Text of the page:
In other words, it is a harbinger of developments to come. Moscow has been interested in Latin American bases for at least a decade.

It is quite likely, then, that over time more forces and weapons will be brought into that base as Moscow’s hold over Venezuela continues along with the latter’s isolation on the Latin American continent due to its nightmarish misrule.

Second, Russian commentators openly stated that this would be the beginning of Moscow’s nuclear retaliation against the U.S. for its intention to leave the INF treaty.

Accordingly, we can expect regular visits by nuclear-capable planes and ships to the neighboring naval base if not permanent deployments since a precedent has been set unlike 1962 and 1969.

This will also signify to many different audiences that Moscow is fully capable of playing in Washington’s “backyard” as it alleges the U.S. is doing to it, e.g. in Ukraine.

There are even reports of Moscow, through low-level contacts, offering Washington a trade, namely we will stay out of your backyard if you get out of Ukraine.

Furthermore, the deployment of the TU-160s and the establishment of a base to host them is only part of a larger multi-domain Russian strategy to display its bona fides as an adversary of the United States to Latin American governments, a posture that plays well in many Latin American countries.

Moscow is not content to deploy military power to Latin America. Apart from these planes and the base, the Eurasian Economic Union, Moscow’s instrument for economic integration of the former USSR, has just signed a trade memorandum with Mercosur, the Latin American economic union.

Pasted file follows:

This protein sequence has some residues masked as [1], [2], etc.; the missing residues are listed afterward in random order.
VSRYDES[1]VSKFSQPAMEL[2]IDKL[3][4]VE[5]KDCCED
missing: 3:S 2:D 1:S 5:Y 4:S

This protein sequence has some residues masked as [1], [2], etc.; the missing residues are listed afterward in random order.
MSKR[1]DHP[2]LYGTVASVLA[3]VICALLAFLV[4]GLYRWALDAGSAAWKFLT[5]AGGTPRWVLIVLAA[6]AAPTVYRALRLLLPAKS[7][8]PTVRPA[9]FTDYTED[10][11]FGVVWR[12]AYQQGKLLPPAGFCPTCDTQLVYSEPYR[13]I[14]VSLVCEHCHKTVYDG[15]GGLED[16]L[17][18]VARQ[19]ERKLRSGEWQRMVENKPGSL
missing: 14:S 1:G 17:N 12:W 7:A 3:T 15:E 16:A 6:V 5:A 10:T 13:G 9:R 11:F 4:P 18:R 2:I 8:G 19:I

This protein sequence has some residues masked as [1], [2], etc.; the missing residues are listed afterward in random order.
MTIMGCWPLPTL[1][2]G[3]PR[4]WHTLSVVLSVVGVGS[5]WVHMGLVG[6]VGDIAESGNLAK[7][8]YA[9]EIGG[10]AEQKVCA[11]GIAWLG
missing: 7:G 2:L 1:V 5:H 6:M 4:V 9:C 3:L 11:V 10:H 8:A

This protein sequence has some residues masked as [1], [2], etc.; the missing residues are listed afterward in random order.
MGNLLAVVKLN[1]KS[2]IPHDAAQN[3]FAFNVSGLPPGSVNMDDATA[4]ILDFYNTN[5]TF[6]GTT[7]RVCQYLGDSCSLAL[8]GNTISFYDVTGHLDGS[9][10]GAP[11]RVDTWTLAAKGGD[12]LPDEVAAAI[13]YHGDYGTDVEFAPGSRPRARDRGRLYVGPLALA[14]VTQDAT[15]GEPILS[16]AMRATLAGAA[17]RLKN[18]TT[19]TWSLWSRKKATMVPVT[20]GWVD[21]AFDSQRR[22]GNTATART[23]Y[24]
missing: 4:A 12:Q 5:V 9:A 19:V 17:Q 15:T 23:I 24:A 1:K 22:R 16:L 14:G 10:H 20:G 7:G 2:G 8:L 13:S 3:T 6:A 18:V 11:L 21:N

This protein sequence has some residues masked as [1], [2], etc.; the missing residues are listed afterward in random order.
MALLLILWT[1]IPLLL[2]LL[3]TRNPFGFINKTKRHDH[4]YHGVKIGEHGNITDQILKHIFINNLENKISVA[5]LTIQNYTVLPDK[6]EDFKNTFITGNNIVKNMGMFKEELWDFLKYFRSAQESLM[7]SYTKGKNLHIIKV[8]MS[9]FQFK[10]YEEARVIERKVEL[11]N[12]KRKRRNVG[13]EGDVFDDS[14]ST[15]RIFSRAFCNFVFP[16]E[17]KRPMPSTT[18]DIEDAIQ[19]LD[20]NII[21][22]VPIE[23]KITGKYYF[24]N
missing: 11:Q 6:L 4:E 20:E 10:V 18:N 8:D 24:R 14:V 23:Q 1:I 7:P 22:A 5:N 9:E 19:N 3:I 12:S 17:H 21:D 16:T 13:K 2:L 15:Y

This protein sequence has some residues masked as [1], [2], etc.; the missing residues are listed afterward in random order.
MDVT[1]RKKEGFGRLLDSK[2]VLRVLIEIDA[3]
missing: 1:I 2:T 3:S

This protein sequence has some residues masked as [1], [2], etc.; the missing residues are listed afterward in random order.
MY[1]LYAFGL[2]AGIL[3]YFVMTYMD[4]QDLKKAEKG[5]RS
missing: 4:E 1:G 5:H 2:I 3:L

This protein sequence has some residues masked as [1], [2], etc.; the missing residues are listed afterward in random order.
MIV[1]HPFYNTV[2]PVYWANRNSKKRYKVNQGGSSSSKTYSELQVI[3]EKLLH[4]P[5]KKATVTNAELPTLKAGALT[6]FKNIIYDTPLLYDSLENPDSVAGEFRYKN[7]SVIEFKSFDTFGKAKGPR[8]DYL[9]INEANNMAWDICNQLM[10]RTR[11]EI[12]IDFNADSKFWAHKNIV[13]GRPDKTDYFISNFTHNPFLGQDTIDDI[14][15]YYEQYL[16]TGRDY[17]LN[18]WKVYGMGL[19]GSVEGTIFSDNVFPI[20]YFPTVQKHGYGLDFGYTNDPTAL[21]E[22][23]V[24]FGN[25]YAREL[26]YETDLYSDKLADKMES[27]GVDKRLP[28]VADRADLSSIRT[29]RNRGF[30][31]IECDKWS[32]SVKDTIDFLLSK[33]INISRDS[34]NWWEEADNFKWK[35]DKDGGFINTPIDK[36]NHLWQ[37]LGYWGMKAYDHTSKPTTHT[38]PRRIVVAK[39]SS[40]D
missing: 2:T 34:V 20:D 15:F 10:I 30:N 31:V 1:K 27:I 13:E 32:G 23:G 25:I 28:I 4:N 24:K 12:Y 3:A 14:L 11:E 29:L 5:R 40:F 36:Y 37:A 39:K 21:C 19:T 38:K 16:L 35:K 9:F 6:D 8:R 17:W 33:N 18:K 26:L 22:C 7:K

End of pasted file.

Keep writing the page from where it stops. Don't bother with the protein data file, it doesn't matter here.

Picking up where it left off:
Moscow is also discussing the sale of nuclear reactors to Argentina, again not just to establish mutually beneficial trade relations in a sector where it has global standing, but also to gain lasting economic and political influence there and throughout the continent.

In other words, this deployment and air base are not a one-off deal but part of a larger, long-term, and well-established continental strategy for Latin America that comprises all the instruments of power available to Moscow.

This base marks the continuation, not an end, of a heightened stage of Russian involvement in Latin America and if we continue to ignore it we do so not only at our own peril but at the peril of our Latin American allies.

Venezuela’s crisis has long-since become a continental crisis, even leading some Latin American leaders to suggest unseating the Maduro government there by force. Those might be the threats invoked to justify a Russian base.

But for Moscow Venezuela’s crisis, amid the globally spiraling derangement of U.S. policy, represents too good of a pretext to renounce. In this respect Moscow has learned from Rahm Emmanuel, Mayor of Chicago and former White House chief of Staff, that “a crisis is a terrible thing to waste.”

Stephen Blank is a Senior Fellow with the American Foreign Policy Council.